nother Uriel spin-off, this time called into life by the excellent guitarist Steve Hillage.
The original lineup would have been Steve Hillage (guitar), Dick Heninghem (organ), Nick Greenwood (bass) and Pip Pyle (drums), therefore concentrating quite some present and future Canterbury talent into one place.
However, once they started to produce and record their first studio album, the formation underwent the usual re-mixes, ending up on the album cover featuring Steve Hillage (guitars, vocals), Nick Greenwood (bass, vocals), Eric Peachey (drums) and Dave Stewart (organ, piano, celesta, marimbas).
Space shanty will come out in 1972. The record is infused with a mix of Canterbury, Rock, British white jazz, with some classic accents here and there. In its totality, absolutely not a bad product, though not an amazing one altogether.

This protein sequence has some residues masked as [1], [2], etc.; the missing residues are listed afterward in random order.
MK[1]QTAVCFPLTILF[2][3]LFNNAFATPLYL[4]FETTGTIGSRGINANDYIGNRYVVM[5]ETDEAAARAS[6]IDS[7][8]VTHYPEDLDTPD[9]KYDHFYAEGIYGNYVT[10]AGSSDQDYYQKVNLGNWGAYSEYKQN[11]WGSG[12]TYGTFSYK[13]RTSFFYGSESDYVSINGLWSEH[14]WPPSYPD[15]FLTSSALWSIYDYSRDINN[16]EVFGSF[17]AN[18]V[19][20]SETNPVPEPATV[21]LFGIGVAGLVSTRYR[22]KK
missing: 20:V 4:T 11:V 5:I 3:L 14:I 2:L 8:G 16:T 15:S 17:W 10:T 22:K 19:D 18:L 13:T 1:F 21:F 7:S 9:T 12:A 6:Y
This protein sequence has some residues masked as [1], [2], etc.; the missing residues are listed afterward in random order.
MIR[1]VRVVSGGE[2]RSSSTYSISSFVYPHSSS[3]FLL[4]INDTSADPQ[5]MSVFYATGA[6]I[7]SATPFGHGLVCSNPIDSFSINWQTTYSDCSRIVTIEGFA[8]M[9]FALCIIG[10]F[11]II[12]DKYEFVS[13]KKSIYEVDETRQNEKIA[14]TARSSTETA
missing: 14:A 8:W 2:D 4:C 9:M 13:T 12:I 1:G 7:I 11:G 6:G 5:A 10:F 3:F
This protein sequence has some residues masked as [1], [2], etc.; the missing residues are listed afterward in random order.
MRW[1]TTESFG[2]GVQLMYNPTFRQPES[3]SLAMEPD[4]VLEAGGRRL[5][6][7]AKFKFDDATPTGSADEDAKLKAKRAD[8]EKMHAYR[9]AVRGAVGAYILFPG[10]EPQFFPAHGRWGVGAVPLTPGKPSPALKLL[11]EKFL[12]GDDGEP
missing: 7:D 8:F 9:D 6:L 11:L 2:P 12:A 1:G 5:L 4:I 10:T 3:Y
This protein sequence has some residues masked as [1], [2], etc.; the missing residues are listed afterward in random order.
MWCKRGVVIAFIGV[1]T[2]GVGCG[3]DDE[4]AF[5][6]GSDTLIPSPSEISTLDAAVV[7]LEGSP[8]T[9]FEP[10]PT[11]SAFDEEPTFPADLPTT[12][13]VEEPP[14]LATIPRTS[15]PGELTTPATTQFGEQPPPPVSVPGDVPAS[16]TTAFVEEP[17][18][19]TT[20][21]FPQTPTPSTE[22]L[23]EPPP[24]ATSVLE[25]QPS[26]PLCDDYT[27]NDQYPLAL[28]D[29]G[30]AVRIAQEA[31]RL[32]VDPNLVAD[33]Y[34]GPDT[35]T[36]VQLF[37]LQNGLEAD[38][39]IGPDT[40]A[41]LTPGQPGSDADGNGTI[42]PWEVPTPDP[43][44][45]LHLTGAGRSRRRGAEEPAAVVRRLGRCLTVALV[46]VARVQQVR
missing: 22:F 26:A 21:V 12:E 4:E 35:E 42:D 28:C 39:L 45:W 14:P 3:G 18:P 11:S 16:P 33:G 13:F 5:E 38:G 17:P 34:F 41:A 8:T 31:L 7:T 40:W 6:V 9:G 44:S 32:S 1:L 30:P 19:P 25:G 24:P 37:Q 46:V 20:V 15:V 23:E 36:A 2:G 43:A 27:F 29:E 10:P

Musically, everything is already there. Canterbury is the canvas on which Khan paints, though the lyrics take a more prominent place than what we are used to in Canterbury-land. Good, but at the same time there is nothing in there that really gives you the goosebumps.
The title track Space shanty is already a manifesto of all the different styles that will permeate the other tracks, while Hillage’s dexterity and signature glissando is already maturing, ready for what will be his shining partnership with Gong and his future solo career.
After Space shanty, the band will tour Europe together with Caravan and towards the end of the tour, they will start to write and collect new materials in preparation of their next studio album.
Sadly (or maybe wisely), Decca did not see much in the project and withdrew their support for a next album. Hillage will keep most of the materials already written and will save them until 1975, when his first solo album, Fish rising, will see the light.
Khan remains a very valid experiment where Canterbury tries to evolve into a new form, even if escaping the Canterbury lines and forms was a mistake that Hillage & Co. had not see coming.
Maybe the band was not mature enough, musically speaking, to create a new product from roots that had not been fully explored yet. Maybe they tried to overstep the natural evolution of the Canterbury sound. Nevertheless, kudos to them for trying, as the experiment is enjoyable and remains one of the better Canterbury records around.